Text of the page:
Australian Politician Loses Court Fight Over Twisted Sister Song


An Australian politician was ordered on Friday to pay Universal Music more than $1 million for using the Twisted Sister song “We’re Not Gonna Take It” in his party’s advertising.

The politician, Clive Palmer, who is a billionaire mining magnate, had argued in court that the lyrics of the song used in 2019 election advertising for his United Australia Party, with thrashing guitars and the line “Australia ain’t gonna cop it,” were his own original work.

But the band objected strongly after fans asked them about the advertisements on Twitter, and Universal Music, which owns the rights to “We’re Not Gonna Take It,” launched copyright infringement proceedings against Mr. Palmer in Australia’s Federal Court.

In a ruling on Friday, Justice Anna Katzmann rejected Mr. Palmer’s claims about the song, labeling parts of his account “ludicrous” and “fanciful.”

Mr. Palmer gave evidence during the trial in October last year that he had been inspired by the 1976 movie “Network,” which features the phrase “I’m as mad as hell, and I’m not gonna take this anymore!” He said he had written down the progression of his ideas at 4 a.m. one day and placed the piece of paper on his bedside table, but a member of his staff had picked it up and thrown it away before he woke.

However, the court also heard that a video producer, acting on behalf of Mr. Palmer, had approached Universal about licensing Twisted Sister’s 1984 song. Universal quoted a fee of 150,000 Australian dollars ($116,000) and Mr. Palmer’s team made a counteroffer of 35,000 Australian dollars, which Universal rejected.

Justice Katzmann wrote that Mr. Palmer’s denials that there was any causal connection between his song and Twisted Sister’s “defy common sense, fly in the face of the contemporaneous documents and were contradicted by the evidence his own witnesses.”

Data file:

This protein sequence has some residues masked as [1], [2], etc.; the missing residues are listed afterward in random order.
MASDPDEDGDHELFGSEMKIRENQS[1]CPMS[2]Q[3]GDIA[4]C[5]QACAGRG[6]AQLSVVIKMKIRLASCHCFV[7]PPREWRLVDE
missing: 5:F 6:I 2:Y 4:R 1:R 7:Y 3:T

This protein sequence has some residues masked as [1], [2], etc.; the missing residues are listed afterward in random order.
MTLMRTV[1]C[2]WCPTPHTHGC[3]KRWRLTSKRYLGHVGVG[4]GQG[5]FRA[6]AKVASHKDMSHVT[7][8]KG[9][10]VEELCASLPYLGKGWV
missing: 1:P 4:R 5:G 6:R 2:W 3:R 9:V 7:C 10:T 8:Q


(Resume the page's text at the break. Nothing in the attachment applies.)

Mr. Palmer was ordered to pay Universal Music 500,000 Australian dollars in damages. Justice Katzmann added another 1 million Australian dollars in damages for “flagrant disregard for Universal’s rights” and for giving “false evidence, including concocting a story to exculpate himself, indicating that the need for both punishment and deterrence is high.” The total is equivalent to $1.16 million.

Adam Simpson, the lawyer for Universal Music, said the additional damages award was the highest in Australia for music copyright, “and rightly so.”

“The court’s determination sends a strong message about the unauthorized use of music, and that Mr. Palmer’s conduct was blatant and entirely unacceptable,” he said in an statement.

“No matter who you are, copyright cannot be ignored,” he added.

Dee Snider, Twisted Sister’s lead singer, also celebrated the win, tweeting: “WE’RE NOT GONNA TAKE COPYRIGHT INFRINGEMENT ANY MORE!!”

The band has clashed with politicians seeking to use “We’re Not Gonna Take It” before.

In 2015, Mr. Snider initially allowed Donald J. Trump to use the song as the theme in his presidential campaign, but he later withdrew permission.

Mr. Palmer’s spokesman, Adam Crook, said via email that Mr. Palmer and his legal team would review the judgment and consider an appeal.



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